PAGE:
Mix it together before bed and store the bowl or sealed bag somewhere overnight animal visitors cannot get to it. By the time you wake up, the chia seeds will have absorbed the liquid, and you’ll have a filling, protein-heavy breakfast on your hands. 

They’re especially great if you have an early start planned and don’t have a lot of time, plus they make a refreshing change to your usual muesli bar.

Read more: These Superfood Overnight Oats Couldn’t be Simpler

Hack 3 – Damper on a Stick

Any food put on a stick is just better: think churros, icy poles, or chicken/tofu satay. So, it’s safe to say that damper on a stick is infinitely superior to regular damper. It’s also a good hack if you forget to pack tinfoil, or just want to cut down on your litter.

Prep involves bringing along;

  • 1 tablespoon worth of butter
  • 1 cup of self-raising flour
  • a pinch of salt 
  • any sultanas or chocolate buttons you feel like adding in 

Store all this in waterproof containers. 

In a bowl, rub the butter through the flour until it feels like breadcrumbs. Then mix the salt and water until it forms a dough. Divide the dough into two pieces and roll it with your (clean) hands until it resembles a snake shape. Wind the pieces around a dirt-free, dry stick. All that’s left to do is to cook it over an open campfire and enjoy.

This hack is somewhat messy, and you’ll need to make fairly firm dough to stop it dropping off the stick into the flames. I ended up cheating and wrapping it in aluminium! But the satisfaction of eating hot bread off a stick makes these minor drawbacks worthwhile.

Read more: Food Is Fuel: A Guide To Healthy Hiking Food


I Road Tested 5 Camping Food Hacks – Here’s How They Hold Up, Carly Goddens - damper

Damper sampling session

Hack 4 – Doritos as a Fire Starter

This was by far the strangest hack out of the bunch. And I was sceptical: could Dorito chips really be used to help get a campfire started? Life-hack websites say that the dry, light and oily texture of this brand of chips is easily set alight.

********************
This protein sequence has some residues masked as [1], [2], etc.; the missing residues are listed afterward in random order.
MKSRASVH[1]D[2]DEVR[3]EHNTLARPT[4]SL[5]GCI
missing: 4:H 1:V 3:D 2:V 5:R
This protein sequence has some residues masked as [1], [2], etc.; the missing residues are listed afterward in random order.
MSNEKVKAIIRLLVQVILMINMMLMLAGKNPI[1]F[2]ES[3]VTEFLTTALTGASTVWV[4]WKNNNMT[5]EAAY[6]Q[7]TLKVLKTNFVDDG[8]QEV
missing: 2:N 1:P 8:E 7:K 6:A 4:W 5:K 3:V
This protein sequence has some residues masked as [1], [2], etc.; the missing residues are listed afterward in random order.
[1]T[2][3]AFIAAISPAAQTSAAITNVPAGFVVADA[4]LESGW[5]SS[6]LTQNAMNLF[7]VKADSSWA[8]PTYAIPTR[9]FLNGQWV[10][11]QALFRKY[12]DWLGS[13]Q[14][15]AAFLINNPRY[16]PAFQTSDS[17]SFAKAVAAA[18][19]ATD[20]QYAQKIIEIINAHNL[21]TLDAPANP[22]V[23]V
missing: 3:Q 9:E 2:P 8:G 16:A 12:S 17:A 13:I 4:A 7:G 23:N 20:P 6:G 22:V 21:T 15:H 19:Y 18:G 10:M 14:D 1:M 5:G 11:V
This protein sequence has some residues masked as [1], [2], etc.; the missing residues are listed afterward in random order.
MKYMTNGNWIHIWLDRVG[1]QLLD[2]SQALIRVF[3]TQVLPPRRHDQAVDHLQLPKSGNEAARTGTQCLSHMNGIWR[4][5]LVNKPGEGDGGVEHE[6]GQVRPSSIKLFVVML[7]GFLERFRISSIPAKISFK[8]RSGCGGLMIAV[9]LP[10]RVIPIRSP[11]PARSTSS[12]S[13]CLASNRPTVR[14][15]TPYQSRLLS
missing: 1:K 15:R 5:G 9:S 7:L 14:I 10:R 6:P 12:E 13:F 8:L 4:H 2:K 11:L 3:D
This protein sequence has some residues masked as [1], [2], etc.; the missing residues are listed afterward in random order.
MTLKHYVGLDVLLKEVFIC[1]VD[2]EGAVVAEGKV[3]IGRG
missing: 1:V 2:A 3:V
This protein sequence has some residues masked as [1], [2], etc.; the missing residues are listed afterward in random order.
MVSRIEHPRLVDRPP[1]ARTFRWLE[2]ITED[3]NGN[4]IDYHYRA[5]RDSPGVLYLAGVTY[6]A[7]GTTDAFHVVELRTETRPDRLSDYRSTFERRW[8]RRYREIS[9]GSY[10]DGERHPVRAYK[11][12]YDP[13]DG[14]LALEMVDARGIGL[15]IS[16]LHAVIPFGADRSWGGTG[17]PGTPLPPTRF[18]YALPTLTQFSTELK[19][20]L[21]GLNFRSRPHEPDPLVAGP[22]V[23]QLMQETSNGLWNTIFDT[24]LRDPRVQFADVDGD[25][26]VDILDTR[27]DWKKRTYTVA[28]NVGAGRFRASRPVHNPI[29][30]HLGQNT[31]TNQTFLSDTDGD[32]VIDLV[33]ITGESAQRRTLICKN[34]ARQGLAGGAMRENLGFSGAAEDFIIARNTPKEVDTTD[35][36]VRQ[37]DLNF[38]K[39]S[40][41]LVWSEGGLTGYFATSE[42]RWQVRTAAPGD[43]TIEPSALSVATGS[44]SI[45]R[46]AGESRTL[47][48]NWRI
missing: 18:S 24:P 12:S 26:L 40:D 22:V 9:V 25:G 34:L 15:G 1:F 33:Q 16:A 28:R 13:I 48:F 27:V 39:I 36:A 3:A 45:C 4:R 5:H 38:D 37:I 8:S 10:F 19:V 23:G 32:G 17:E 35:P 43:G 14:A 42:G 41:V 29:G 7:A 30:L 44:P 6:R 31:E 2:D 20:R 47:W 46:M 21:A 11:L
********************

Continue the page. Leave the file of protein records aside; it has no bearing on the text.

So, in the spirit of experimentation, I gave it a go. And it did light up alright. Not as well as newspaper, but it could be an okay substitute if you’re running low, or all the kindling you usually source from the bush is damp. Plus, as a bonus you get to finish off the pack!

Hack 5 – Broken-Down Car Coffee

There are plenty of great tips out there on how to brew a satisfying cup of coffee while you’re out in nature. Instant coffee will do in a pinch. You can also DIY coffee bags by wrapping up ground coffee in filter paper, and securing it with a string. But as we learnt, there are certain circumstances in which you shouldn’t reach for a cuppa.

On the last day of camp, we were driving back to town when a warning light on my friend’s dashboard started flashing: our engine was overheating. It appeared that we were facing something all Explorers dread: car trouble.

Luckily, I had mobile reception, so we dutifully called RACV. A local mechanic would be in touch with us shortly about what to do. We joked that at least with all the leftover food and camping gear in the back, we were well prepared to be stranded!

Read more:  How To Brew The Best Camping Coffee Outdoors



So, I suggested we brew a cup of coffee on our camping stove while we waited (I am from Melbourne, after all!). And it really did make us feel much perkier and cheerful. That is until the mechanic called and told us we would need as much filtered water as possible to pour in our radiator to get the car to the repair shop (their tow truck was on another job). Cue faceplant.

Fortunately, we scraped enough water together from our water bottles, but had a very thirsty ride home. So, this isn’t so much a food hack, as it is a survival hack: when in a jam, don’t waste your remaining water on a cup of coffee!


We’re stuck here. Coffee anyone?